Trump says he’s considering ‘brand new order’ on immigration

Trump says he’s considering ‘brand new order’ on immigration

President TrumpDonald TrumpHarry Reid reacts to Boehner book excerpt: 'We didn't mince words' Man arrested for allegedly threatening to stab undercover Asian officer in NYC Trump says GOP will take White House in 2024 in prepared speech MORE told reporters on Friday he is considering signing a “brand new order” on immigration as his original executive order faces legal trouble.

The comments, made aboard Air Force One, come after the administration signaled it would not ask the Supreme Court to review an appeals court decision that keeps the travel ban frozen.

"We also have a lot of other options, including just filing a brand new order," Trump said, according to pool reports.
Asked if his intention is to issue a new executive order, Trump said, "It very well could be. We need speed for reasons of security, so it very well could be."
Trump dropped a similar hint earlier in the day. 
"We'll be doing something very rapidly having to do with additional security for our country," Trump said during a joint press conference with Japanese Prime Minister Shinzo Abe. "You’ll be seeing that sometime next week.”
NBC News reported earlier Friday that work on a new order began several days before the 9th U.S. Circuit Court of Appeals refused to lift a restraining order against the policy on Thursday.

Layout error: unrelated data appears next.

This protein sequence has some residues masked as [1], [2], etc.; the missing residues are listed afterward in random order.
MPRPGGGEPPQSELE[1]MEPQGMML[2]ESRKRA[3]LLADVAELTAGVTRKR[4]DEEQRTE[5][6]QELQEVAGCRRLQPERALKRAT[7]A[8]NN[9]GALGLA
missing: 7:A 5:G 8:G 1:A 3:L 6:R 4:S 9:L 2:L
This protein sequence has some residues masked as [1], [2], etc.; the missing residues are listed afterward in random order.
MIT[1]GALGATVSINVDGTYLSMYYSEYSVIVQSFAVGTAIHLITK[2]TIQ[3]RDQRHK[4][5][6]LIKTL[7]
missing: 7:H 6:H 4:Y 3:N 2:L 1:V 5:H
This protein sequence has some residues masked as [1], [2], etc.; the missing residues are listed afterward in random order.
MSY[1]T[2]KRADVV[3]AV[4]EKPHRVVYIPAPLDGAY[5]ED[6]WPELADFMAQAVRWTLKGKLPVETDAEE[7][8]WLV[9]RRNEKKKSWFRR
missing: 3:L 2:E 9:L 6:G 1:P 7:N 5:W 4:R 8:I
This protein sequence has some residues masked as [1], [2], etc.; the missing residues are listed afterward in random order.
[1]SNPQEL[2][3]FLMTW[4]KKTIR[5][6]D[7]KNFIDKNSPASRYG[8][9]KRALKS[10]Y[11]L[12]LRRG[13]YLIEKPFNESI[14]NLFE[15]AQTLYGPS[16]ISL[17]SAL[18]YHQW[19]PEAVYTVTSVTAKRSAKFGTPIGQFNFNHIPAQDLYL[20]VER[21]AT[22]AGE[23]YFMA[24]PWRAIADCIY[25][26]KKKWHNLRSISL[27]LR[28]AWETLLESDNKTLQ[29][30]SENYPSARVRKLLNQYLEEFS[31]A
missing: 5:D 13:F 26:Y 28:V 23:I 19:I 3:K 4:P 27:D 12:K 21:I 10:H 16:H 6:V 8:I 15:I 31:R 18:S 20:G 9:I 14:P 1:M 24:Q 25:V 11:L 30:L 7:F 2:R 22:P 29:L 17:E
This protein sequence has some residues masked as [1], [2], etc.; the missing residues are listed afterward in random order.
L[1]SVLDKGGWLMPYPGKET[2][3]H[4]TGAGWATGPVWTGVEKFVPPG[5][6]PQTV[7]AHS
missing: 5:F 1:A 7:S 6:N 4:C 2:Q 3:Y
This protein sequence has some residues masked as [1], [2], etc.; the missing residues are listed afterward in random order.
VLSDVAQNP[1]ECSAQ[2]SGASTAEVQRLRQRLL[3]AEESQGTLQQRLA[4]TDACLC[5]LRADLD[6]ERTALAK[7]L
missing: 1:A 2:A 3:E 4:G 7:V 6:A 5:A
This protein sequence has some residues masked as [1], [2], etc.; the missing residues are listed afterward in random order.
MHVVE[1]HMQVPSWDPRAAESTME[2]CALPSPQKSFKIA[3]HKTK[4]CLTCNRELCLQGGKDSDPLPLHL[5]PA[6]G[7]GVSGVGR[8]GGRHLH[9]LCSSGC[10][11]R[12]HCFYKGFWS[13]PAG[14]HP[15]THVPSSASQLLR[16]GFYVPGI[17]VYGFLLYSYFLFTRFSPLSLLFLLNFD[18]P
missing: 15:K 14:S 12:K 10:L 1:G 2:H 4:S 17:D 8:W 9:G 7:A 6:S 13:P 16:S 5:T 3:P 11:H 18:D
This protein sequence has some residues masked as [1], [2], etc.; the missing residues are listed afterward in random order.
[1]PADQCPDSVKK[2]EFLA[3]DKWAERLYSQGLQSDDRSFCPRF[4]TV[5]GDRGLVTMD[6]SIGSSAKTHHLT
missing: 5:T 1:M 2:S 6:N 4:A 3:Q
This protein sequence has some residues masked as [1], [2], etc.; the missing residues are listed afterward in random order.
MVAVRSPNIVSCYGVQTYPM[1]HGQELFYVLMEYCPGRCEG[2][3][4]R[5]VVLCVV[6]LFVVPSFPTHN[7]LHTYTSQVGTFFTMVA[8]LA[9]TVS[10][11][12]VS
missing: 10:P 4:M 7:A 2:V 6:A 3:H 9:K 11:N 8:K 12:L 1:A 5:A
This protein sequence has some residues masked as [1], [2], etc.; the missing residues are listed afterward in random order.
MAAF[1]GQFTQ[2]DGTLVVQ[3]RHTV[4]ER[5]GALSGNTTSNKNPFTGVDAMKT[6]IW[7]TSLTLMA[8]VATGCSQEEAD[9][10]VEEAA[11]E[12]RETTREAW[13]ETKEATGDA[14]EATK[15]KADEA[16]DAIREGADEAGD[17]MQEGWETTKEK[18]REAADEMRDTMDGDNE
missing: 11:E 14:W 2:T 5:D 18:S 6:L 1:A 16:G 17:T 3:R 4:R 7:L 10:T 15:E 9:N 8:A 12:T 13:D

The executive action suspends citizens from Iran, Iraq, Sudan, Somalia, Libya, Yemen and Syria from entering the U.S. for 90 days, halts the refugee program for 120 days and indefinitely bars the acceptance of Syrian refugees.

A federal judge in Seattle put the controversial policy on ice last week so the courts could consider a legal challenge from Washington and Minnesota. The appeals court late Thursday denied a request from the federal government to lift that order and allow the implementation of the order to resume.

Using the appeals court opinion as a playbook, Trump’s lawyers could rework the language in a way that is more likely to pass legal muster, such as clarifying that the order doesn’t apply to legal permanent residents and other certain visa holders. 

An order tailored in that way could stand a better chance of winning in court, say legal experts, but could still face legal challenges.